Turkey’s Kurdish Question and The Hizmet Movement

Roundtable Discussion on “Turkey’s Kurdish Question and the Gulen Movement” with Dr Mustafa Gurbuz, Rethink Institute Washington DC

Tuesday, 12 May 2015 12.30-14.20 

Dialogue Platform hosted a roundtable discussion with Dr Mustafa Gurbuz as the speaker where a selected group of 20 guests participated at its premise, Rue Montoyer 31 Brussels, on 12th May 20015.

Dr Gurbuz presented his recent report on “Turkey’s Kurdish Question and the Gulen Movement” and an hour of Q&A session followed up the presentation.

To summarise the report and the presentation, the following points has been raised:

– The Kurdish question poses a challenge not only to Turkey at large, but also to the Hizmet movement, which has a diverse following that includes a large number of Kurdish participants.

– By recognizing Kurdish identity, the Hizmet movement has taken a progressive attitude by supporting ethnocultural reforms in both discursive and institutional conduct.

– Educational and charitable efforts by Hizmet volunteers are aimed at removing prejudices in both Turkish and Kurdish constituencies, and accordingly, building social trust in the long run.

– Critics find Hizmet to be assimilationist. The main reason referred to by critics is the content of some TV shows in Hizmet-affiliated media.

– The AKP government’s attempt to shut down Hizmet schools in the region has accelerated disenchantment with the peace process among Hizmet participants.

– Hizmet participants find official talks with the PKK on disarmament acceptable with one caveat: Kurdish cultural rights should not be on the table with the PKK, since that would make the PKK “the” legitimate advocate of all Kurds.

– As long as the AKP government negotiates pro-Kurdish rights solely with the PKK, refusing to consult other civil actors including the Hizmet organizations, the movement’s constituency may remain skeptical about the peace process.

Dr Gurbuz noted “the Hizmet-affiliated media experiences serious difficulties in speaking to both its Turkish and Kurdish constituencies. The Kurdish issue is potentially a divisive issue, not only for the country, but also within the movement itself. One major challenge stems from strong support for the Hizmet movement among Turkish nationalists.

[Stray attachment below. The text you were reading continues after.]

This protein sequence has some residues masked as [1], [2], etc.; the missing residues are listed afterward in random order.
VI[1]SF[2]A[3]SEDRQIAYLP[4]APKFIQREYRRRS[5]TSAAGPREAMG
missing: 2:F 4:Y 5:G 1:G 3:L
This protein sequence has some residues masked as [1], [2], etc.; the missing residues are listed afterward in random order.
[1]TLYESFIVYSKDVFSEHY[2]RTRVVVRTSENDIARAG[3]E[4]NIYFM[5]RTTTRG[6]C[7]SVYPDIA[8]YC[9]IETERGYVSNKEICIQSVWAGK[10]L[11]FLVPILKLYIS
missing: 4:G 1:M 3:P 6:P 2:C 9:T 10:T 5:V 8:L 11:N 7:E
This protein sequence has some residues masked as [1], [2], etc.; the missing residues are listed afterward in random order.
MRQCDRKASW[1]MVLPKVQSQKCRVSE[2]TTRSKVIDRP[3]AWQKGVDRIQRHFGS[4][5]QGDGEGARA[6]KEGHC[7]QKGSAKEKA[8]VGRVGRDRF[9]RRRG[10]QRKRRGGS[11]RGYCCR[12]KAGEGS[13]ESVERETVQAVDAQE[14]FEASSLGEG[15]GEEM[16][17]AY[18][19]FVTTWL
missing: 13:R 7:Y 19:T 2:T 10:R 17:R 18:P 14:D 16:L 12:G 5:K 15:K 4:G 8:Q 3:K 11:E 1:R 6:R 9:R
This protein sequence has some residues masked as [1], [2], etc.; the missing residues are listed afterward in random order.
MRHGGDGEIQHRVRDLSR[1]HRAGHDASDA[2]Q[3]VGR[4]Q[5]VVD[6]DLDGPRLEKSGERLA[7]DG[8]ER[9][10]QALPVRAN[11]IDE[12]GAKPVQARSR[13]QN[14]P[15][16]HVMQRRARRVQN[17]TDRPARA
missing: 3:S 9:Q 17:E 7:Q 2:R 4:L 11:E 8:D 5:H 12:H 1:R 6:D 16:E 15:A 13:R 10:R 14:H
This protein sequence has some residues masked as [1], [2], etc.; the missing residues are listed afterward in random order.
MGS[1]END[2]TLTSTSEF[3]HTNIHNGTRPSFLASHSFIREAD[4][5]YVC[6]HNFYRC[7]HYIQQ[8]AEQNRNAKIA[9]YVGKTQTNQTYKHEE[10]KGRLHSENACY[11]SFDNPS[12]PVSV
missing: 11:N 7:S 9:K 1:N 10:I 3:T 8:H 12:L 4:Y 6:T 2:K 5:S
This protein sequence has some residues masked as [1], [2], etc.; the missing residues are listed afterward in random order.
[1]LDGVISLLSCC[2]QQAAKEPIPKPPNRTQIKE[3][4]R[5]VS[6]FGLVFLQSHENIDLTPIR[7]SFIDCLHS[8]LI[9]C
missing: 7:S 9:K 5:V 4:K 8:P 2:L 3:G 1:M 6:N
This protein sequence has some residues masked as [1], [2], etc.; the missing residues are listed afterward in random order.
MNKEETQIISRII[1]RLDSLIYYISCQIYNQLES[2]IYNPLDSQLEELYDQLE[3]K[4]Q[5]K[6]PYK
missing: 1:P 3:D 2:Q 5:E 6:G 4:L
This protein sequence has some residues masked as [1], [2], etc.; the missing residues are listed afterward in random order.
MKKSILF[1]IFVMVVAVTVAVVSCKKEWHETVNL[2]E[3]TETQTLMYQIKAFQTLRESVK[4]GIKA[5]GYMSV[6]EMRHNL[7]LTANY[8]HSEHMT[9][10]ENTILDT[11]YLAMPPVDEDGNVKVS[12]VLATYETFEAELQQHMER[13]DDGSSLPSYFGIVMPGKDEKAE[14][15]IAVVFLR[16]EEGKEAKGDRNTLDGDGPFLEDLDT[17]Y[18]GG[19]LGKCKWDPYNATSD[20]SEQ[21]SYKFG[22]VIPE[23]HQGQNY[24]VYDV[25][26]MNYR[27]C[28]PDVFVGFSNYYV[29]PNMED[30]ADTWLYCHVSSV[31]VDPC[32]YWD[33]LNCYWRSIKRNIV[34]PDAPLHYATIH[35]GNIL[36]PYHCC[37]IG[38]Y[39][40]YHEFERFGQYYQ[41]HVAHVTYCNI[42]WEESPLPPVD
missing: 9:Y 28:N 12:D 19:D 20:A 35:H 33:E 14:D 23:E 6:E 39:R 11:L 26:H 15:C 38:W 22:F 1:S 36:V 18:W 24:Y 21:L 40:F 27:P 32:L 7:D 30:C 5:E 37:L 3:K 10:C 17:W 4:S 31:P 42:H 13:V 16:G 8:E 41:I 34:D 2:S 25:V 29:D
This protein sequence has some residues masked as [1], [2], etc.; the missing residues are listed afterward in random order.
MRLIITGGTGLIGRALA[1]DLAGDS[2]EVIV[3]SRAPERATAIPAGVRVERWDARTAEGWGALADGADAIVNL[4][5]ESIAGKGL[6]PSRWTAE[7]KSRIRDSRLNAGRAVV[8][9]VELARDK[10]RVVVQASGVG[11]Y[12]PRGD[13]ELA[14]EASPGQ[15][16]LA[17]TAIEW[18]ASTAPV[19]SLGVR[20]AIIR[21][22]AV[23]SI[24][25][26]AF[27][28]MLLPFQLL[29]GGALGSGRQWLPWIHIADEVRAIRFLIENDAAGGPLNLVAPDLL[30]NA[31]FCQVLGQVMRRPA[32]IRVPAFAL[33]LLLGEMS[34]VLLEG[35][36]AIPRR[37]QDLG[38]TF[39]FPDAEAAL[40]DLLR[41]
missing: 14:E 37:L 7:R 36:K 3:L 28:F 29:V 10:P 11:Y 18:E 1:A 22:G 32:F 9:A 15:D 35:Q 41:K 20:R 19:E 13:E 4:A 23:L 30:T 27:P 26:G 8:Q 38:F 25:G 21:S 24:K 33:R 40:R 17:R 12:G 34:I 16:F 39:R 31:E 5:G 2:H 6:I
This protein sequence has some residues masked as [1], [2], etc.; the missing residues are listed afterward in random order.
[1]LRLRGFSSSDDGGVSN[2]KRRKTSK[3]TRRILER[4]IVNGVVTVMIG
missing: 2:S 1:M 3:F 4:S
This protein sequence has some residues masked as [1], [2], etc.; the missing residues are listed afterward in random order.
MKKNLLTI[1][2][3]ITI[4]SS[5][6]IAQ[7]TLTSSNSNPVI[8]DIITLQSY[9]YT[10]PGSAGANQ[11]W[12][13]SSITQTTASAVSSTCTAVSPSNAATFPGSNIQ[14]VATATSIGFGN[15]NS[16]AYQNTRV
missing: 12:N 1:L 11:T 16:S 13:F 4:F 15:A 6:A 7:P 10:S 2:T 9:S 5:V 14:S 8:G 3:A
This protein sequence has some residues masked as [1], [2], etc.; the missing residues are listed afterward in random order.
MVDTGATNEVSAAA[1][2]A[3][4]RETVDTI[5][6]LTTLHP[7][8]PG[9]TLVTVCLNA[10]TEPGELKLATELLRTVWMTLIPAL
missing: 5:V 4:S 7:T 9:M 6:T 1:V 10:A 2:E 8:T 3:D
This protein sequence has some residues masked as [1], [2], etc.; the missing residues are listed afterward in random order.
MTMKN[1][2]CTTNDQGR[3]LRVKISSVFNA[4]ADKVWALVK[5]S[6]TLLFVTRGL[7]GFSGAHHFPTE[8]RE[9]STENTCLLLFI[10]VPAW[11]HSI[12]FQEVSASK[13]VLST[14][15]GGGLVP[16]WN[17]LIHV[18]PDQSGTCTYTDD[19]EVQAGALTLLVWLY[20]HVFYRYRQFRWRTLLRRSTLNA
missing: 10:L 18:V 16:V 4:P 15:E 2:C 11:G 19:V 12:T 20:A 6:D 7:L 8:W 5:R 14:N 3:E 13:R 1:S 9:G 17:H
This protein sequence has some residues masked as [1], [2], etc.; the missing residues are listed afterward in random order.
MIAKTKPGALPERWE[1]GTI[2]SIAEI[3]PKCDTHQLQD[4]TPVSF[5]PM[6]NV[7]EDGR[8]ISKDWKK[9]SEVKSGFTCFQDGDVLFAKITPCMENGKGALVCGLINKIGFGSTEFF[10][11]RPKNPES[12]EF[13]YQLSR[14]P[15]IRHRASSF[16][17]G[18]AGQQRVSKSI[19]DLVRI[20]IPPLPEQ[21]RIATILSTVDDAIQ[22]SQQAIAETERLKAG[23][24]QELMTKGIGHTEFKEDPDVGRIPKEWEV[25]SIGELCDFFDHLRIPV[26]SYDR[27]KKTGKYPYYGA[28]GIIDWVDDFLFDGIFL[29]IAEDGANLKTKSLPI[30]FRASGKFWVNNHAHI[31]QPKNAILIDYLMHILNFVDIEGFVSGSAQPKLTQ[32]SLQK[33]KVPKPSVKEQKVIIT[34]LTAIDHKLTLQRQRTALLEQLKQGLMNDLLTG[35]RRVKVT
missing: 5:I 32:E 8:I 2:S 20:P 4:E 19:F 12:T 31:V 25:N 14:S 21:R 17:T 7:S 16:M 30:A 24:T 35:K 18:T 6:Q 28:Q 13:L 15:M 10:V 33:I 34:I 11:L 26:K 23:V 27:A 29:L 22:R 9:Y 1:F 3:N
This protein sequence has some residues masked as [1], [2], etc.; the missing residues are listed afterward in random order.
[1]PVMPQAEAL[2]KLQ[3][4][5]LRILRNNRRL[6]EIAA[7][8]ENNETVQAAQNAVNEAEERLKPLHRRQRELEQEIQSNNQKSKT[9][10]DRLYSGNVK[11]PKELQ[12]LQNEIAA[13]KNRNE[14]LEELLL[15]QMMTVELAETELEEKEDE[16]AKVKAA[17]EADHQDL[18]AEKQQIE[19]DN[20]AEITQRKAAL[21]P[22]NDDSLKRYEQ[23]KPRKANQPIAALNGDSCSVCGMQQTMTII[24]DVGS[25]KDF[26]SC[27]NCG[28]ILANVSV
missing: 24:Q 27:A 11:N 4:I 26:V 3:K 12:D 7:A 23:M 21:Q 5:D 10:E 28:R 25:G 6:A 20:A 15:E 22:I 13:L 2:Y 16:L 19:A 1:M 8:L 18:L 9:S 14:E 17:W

The movement recruited a large number of youngsters from Turkish nationalist parties such as MHP after the 1980s. Although these recruits were transformed by the movement and became more global in perspective, some form of nationalism has always been in place.

This reality was reinforced by Turkey’s increasing integration with the global neoliberalist system, which has revived a heavy nationalist tone in Turkish politics, including secular nationalism (ulusalcilik) and religious nationalism (neo-Ottomanism). As they are frequently portrayed as ‘pro-American’ and ‘pro-Israel,’ Hizmet participants often find themselves in need of highlighting their patriotism.”

To view and/or download the full report please click on the link.

Dialogue Platform holds regular roundtable discussion in similar kind of this topic and the future events could be followed in the events section.


About the guest speaker: Mustafa Gurbuz’s areas of expertise are Turkish politics and society; Kurdish politics; Sociology of Islam; Middle Eastern politics. He received his Ph.D. in sociology from the University of Connecticut and was a post-doctoral scholar at the University of South Florida. His doctoral dissertation, “Kurdish Ethnic and Islamic Mobilizations in Turkey: A Study of Rival Movements,” explores how social movement activists construct a competition culture after a long period of political violence. Dr. Gurbuz’s publications appeared in Research in Social Movements, Conflict, and Change, Middle East Critique, Journal of Muslim Minority Affairs, European Journal of Turkish Studies, and Research in Social Stratification and Mobility. Dr. Gurbuz is associate editor of Sociology of Islam and a contributing editor of Mobilizing Ideas. Dr Gurbuz is based at Rethink Institute in Washington DC.